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Crowdfunding: A method of raising capital to launch commercial ventures in which small individual donations are made through an online platform.

D-E

Denali Jacket to Elements of Adventure

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Denali Jacket: A popular performance fleece garment made by the North Face and commonly seen on mountaineers and college students.

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Direct to Consumer: A business model in which a company sells its products via its own website, catalog, or store, reducing retail markup and passing the savings along to the consumer.

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Dithering: The intentional degrading of a satellite’s signal to discourage unauthorized use, which deterred citizens from tapping into the Department of Defense’s Global Positioning System, or GPS, for ten years.

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How a humble wooden fishing craft became the quintessential Grand Canyon ride

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Double Plastic Mountaineering Boot: A highly reliable style of footwear that prevents frostbite in alpine environments.

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Dropper Post: A mountain-bike component that can be raised or lowered with a button mounted on the handlebars.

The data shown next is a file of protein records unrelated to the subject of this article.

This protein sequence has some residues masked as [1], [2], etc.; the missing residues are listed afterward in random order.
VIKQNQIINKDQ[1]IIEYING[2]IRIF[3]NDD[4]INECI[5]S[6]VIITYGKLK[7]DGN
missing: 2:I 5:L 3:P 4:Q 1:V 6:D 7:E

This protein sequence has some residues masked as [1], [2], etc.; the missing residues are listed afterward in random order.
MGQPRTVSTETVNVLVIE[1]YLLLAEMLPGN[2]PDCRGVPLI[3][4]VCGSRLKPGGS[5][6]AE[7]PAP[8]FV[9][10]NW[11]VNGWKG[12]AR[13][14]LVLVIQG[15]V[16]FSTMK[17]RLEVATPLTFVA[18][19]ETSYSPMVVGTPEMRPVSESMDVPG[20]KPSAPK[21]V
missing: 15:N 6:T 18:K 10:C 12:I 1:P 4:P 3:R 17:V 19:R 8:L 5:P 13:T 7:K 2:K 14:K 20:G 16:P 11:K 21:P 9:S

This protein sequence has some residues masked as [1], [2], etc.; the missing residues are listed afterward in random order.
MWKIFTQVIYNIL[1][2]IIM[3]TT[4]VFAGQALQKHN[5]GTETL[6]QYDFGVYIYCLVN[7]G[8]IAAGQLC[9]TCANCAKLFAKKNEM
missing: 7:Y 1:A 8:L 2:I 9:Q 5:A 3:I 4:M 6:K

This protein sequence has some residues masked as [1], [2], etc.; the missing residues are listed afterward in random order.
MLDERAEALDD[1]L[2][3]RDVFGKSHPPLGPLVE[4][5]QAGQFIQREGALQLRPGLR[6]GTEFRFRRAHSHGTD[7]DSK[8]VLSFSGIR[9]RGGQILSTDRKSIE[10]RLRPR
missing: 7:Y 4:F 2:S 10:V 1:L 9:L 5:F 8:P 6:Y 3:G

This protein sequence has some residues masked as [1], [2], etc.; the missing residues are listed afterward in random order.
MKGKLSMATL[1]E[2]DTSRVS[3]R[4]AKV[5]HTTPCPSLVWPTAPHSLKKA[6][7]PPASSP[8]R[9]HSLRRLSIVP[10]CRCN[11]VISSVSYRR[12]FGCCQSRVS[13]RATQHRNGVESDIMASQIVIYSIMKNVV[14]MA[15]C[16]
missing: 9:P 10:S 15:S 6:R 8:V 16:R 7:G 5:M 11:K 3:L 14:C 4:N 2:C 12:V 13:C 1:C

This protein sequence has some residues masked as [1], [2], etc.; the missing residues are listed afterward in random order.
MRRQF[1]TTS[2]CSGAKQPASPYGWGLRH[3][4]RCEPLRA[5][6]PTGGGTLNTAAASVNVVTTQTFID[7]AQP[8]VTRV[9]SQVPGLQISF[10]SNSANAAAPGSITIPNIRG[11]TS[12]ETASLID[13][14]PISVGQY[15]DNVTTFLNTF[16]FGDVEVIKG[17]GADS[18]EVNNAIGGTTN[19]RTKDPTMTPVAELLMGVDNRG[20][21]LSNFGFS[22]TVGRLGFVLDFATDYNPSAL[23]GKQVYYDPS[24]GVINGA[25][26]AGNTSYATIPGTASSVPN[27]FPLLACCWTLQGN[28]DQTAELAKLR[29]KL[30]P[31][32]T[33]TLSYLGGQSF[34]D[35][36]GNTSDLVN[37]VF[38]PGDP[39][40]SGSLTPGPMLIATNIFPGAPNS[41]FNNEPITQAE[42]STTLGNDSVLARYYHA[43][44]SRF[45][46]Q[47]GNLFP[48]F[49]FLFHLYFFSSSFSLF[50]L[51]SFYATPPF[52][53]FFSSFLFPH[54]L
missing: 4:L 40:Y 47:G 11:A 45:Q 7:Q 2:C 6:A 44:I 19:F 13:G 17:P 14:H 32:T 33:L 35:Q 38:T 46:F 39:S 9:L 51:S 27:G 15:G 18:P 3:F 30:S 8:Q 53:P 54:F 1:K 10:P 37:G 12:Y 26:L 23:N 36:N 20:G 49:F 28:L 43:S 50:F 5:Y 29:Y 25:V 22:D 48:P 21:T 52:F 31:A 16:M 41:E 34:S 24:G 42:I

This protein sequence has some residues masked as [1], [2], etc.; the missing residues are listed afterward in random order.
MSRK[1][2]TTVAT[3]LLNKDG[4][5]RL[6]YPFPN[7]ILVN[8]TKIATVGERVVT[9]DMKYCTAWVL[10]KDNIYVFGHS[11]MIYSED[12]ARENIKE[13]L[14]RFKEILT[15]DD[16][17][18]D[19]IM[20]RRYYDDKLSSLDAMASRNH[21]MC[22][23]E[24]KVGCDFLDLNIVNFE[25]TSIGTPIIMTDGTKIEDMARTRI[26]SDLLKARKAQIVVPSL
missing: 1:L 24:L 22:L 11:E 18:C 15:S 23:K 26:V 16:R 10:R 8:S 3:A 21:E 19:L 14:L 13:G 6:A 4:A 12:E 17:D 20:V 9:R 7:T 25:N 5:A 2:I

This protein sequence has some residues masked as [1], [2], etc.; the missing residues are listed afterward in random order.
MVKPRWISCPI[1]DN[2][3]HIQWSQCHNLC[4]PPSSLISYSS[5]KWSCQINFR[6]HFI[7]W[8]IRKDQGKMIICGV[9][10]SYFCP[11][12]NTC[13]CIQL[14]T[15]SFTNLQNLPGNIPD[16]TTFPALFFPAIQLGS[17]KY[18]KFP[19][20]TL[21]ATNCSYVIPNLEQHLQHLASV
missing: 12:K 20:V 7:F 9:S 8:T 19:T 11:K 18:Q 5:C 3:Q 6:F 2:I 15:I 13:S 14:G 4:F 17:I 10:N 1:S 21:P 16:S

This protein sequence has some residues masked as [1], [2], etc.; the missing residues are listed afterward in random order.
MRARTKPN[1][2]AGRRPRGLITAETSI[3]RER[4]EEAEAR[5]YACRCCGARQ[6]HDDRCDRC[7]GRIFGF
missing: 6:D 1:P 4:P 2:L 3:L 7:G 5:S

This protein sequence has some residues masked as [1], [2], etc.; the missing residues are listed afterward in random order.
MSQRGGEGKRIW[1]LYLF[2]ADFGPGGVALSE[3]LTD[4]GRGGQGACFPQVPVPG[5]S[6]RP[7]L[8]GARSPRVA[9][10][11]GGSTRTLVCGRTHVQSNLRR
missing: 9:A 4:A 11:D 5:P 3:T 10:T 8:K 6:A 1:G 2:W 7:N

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Duct tape: A cloth-backed metallic gray adhesive that fixes anything worth saving.

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Duluth pack: A heavy canvas rucksack, patented in 1882 by French Canadian Camille Poirier in Duluth, Minnesota, along the shores of Lake Superior.

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Dutch Oven: A large cast-iron pot and the campfire cooking vessel of choice for pioneers, cowboys, and river guides.

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The raw materials that make up the tools for hiking, running, paddling, skiing, and cycling. These 36 building blocks are indispensable to the design and function of gear, from mankind’s first wool layer to the latest lab-born membranes. (Some things just look better in print. To see this in all…

F

Fat Bike to Footie, Sick

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Blimp-tired bicycles were developed for one of the most grueling endurance races in the world. But then everyone else realized how much fun they were.

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Fat Skis: Skis that are at least 115 millimeters underfoot.

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Fat shoes: Shoes with roughly 20 millimeters of foam underfoot

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Filson, a Seattle-based maker of high-quality leather goods.

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Surfboard Fin: A structural element, usually made of wood or fiberglass, attached to the bottom of a surfboard to aid maneuverability.

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Gary Fisher: A major figure in the development of mountain bikes.

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Fly rod: A skinny stick, usually 6 to 13 feet long, used in conjunction with a reel, a line, and hand-tied simulations of in-sects to catch fish.

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Sick Footie: A visual recording worth replaying for others.

G

Garmin Forerunner 201 to Gloves, Elk Skin